Drawing on work from autobiographical studies that distinguishes between but correlates position and location, this paper examines Mary Rowlandson’s situatedness in The Sovereignty and Goodness of God and argues that she is a figure of removal and displacement. Although Rowlandson seeks to position herself through voice, actions, and text, such expressions of agency occur within the locating structures of culture, expectation, and memory. The resultant tension between self- positioning and other-locating leaves Rowlandson perpetually removed as she is unable to fully reposition herself within any significant site.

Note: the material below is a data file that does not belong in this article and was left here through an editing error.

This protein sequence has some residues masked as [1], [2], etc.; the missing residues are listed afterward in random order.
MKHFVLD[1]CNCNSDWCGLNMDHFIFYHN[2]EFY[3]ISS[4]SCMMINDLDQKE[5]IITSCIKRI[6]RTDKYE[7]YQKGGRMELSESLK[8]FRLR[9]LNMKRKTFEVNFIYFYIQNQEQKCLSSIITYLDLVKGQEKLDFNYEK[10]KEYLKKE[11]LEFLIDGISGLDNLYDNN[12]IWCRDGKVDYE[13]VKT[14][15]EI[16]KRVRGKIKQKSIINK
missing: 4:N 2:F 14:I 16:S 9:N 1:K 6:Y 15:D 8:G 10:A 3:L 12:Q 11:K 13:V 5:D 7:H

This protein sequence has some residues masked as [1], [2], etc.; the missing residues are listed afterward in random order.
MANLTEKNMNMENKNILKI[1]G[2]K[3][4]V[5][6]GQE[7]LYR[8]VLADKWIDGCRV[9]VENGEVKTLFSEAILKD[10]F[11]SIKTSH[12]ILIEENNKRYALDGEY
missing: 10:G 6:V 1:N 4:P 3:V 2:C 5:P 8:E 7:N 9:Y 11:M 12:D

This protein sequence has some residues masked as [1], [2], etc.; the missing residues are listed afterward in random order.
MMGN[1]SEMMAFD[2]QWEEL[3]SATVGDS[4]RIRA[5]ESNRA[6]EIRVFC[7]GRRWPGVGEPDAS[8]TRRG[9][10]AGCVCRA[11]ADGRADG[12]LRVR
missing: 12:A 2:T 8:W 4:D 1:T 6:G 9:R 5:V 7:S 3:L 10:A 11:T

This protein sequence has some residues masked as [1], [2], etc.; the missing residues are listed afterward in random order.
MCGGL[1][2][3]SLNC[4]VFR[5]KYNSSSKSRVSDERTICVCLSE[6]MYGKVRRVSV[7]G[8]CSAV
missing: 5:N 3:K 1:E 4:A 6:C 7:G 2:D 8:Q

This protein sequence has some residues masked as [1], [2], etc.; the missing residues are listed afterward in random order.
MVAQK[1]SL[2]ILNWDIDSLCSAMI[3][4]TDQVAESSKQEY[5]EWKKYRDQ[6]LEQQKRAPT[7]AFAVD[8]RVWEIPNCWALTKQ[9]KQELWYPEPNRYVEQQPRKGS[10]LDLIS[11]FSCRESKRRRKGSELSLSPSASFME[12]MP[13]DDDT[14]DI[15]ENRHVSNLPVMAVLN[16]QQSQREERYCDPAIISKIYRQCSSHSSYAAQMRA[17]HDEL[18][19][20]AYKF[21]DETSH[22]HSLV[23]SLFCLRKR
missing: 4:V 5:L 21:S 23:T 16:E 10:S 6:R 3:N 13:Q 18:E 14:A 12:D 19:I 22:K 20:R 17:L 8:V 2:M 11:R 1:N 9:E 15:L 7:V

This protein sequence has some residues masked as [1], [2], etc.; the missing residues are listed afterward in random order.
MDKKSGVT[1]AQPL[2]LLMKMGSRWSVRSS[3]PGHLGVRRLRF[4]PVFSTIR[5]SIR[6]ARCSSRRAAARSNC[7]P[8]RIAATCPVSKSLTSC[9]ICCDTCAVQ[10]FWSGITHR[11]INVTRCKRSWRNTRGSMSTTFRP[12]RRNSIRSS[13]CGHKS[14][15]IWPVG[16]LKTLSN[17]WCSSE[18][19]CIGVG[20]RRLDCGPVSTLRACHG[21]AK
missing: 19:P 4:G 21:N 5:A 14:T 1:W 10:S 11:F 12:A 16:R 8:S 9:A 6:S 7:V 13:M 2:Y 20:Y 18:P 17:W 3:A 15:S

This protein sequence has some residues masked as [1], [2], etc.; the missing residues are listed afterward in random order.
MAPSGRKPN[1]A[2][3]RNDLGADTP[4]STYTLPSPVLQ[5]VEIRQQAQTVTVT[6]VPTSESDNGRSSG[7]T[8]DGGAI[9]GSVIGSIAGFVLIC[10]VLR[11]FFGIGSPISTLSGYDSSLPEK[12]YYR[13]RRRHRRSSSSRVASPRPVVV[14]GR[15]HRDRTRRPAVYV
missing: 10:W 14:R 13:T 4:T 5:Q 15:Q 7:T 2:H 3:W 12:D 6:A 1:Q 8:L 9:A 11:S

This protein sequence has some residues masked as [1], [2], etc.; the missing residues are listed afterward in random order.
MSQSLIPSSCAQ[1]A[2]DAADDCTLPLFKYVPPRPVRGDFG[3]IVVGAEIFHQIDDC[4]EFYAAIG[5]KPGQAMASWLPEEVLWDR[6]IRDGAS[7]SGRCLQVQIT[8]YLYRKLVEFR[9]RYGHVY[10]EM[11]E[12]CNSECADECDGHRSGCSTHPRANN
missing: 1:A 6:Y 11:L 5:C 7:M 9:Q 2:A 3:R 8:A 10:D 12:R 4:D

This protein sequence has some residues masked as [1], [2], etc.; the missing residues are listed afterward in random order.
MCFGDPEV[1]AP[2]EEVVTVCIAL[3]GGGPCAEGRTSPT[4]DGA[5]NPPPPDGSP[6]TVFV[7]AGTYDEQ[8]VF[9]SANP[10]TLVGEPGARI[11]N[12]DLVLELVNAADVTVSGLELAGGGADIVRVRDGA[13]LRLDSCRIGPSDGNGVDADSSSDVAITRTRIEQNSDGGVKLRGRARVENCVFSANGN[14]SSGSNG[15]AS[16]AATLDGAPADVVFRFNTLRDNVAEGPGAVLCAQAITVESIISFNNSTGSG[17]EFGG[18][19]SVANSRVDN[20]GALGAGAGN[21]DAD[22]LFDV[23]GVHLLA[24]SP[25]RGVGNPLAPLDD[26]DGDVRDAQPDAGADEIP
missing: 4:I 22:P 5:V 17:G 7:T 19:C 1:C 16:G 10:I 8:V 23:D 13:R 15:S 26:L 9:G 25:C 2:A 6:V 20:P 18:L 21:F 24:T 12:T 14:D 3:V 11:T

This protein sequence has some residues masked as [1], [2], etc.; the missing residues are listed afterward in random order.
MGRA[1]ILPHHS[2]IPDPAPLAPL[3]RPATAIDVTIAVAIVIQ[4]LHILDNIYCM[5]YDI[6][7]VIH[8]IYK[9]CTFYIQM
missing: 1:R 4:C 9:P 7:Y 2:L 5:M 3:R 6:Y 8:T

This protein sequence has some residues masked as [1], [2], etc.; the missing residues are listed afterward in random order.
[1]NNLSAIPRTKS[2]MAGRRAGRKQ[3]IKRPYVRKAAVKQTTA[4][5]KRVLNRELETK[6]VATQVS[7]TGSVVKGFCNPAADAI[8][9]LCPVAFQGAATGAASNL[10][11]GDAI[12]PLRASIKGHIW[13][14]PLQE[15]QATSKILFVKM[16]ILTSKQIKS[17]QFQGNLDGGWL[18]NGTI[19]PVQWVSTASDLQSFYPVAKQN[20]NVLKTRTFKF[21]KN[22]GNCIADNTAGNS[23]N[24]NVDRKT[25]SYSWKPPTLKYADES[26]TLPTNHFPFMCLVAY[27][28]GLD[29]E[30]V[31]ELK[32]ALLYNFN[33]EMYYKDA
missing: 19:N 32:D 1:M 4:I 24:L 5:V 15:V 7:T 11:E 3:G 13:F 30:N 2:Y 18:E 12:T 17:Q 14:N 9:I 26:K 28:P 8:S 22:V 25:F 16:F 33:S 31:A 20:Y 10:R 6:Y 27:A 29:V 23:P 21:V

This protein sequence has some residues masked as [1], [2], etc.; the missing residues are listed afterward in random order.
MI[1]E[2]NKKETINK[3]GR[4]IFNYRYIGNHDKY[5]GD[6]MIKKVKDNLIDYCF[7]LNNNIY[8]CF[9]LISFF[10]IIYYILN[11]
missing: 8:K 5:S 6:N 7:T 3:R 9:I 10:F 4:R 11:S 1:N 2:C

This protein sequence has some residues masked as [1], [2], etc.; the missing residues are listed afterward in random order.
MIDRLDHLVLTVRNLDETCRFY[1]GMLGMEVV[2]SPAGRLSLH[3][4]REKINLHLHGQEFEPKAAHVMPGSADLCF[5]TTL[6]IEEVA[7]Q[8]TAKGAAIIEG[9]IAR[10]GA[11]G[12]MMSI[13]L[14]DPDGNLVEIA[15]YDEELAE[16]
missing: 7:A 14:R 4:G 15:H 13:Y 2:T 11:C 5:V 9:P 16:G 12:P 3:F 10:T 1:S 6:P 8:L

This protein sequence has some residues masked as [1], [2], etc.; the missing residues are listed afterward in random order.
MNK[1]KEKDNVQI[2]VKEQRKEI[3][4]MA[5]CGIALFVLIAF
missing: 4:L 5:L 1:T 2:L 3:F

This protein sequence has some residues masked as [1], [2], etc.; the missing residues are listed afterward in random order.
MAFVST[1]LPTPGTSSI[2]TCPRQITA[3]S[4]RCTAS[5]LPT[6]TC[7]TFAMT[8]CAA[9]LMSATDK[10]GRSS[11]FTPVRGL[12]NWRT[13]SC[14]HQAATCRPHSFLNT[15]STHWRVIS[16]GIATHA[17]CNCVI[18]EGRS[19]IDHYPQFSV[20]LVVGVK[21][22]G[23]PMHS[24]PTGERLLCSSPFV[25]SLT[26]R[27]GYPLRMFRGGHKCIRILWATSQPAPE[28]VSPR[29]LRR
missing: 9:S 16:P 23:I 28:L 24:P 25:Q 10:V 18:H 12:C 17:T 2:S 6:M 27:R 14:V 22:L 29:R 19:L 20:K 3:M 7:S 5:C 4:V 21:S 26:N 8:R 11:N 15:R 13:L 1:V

Creative Commons License
This work is licensed under a Creative Commons Attribution-Noncommercial 4.0 License
"A Posture of Removal: Mary Rowlandson’s Location, Position, and Displacement,"
disClosure: A Journal of Social Theory- University of Kentucky Libraries: Vol. 23, Article 7.
Available at: https://uknowledge.uky.edu/disclosure/vol23/iss1/7